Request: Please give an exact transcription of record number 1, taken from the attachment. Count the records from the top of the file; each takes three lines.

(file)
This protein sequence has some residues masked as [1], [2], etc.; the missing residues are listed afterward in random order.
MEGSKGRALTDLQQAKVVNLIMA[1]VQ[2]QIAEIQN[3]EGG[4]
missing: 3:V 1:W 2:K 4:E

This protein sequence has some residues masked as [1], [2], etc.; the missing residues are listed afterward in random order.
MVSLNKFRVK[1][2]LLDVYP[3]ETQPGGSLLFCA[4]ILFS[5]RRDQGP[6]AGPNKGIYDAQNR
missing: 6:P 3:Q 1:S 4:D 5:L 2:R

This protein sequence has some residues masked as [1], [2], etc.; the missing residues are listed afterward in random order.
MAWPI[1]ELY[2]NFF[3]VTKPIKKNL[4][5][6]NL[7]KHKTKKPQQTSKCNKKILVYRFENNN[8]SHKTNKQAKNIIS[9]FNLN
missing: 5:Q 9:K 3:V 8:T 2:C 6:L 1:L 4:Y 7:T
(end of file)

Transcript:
This protein sequence has some residues masked as [1], [2], etc.; the missing residues are listed afterward in random order.
MEGSKGRALTDLQQAKVVNLIMA[1]VQ[2]QIAEIQN[3]EGG[4]
missing: 3:V 1:W 2:K 4:E